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Oregon's steady growth lands it an additional US House seat

U.S. Census Bureau figures show the state’s population expanded over the past decade enough to give it an additional congressional district.
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US Capitol building and dome, home of the US Congress, in Washington, DC on Capitol Hill

PORTLAND, Ore. — Steady population growth, driven by newcomers from other states, is giving Oregon greater national political clout. 

U.S. Census Bureau figures released Monday show the state’s population expanded over the past decade enough to give it an additional congressional district for the first time in 40 years.

Census numbers show Oregon grew from 3,848,606 residents in 2010 to 4,241,500 in 2020.

The U.S. population in 2020 was 331,449,281 which is an increase of 7.4% over 2010 but one of the two smallest percentage gains since the Census Bureau began tracking such things. 

Political analyst Len Bergstein said you can bet more than a couple of politicians in Oregon are thinking about how they could get themselves elected to the new district. 

"There are people right now in boiler rooms with green-eye shades who are looking at the numbers and going through computer modeling of the different districts," Bergstein said. 

Each district in the state must have the same number of people in it, which is why some of the districts around Portland are small geographically and why District 2 in Eastern Oregon is huge.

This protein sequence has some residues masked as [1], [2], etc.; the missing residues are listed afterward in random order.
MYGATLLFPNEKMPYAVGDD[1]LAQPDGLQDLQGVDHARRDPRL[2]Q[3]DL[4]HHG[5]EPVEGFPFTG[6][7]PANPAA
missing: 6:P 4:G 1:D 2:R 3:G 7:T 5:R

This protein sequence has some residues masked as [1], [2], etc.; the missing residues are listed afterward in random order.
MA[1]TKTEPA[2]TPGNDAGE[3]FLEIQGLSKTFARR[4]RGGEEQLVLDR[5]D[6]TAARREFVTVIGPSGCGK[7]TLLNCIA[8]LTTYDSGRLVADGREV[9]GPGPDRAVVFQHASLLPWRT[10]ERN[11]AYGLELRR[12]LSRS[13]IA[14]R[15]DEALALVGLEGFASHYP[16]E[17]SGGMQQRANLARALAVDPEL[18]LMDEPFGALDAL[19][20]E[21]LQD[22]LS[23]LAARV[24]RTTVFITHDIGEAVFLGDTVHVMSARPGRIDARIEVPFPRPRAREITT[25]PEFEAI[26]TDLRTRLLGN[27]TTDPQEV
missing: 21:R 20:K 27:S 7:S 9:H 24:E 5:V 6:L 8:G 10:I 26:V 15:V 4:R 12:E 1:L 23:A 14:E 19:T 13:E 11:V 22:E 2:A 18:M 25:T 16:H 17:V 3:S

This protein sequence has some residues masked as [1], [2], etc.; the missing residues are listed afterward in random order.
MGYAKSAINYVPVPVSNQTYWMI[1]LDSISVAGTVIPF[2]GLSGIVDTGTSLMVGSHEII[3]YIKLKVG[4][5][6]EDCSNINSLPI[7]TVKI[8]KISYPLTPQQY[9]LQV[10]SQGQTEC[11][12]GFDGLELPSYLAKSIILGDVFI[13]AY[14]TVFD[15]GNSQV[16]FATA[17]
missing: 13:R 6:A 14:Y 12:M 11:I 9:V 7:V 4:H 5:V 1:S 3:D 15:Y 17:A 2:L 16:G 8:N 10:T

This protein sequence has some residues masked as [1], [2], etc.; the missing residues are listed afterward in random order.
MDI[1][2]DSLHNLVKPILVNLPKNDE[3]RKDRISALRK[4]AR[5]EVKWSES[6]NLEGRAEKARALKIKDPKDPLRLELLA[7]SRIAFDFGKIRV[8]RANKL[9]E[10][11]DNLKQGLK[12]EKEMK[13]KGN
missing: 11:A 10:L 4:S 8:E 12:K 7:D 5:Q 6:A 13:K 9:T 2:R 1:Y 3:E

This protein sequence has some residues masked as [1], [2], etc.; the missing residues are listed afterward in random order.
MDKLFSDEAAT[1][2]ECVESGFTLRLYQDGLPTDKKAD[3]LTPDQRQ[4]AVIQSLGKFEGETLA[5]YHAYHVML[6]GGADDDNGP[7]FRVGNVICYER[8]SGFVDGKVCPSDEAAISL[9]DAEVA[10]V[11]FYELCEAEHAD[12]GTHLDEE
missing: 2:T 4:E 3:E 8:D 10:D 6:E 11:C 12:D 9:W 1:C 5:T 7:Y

Bergstein said there will be some who try to draw the lines of the new district so their political party will win elections. The trick for those drawing the new lines will be thinking about where growth will come over the next decade and which voters will move there, Republican, Democrat or Independent.

"There will be areas of Oregon that will continue to grow and some that contract. And that will determine how you want to shape the districts now, not only to win in 2022...but also in the ensuing elections, all the way through to the end of the decade," Bergstein said. 

In Oregon, expanding its U.S. House seats from five to six won’t necessarily be a win for Democrats, who control the state politically and hold all but one of the current seats. 

Democrats agreed to give up their advantage in redrawing political boundaries in a deal to stop Republicans from blocking legislation.

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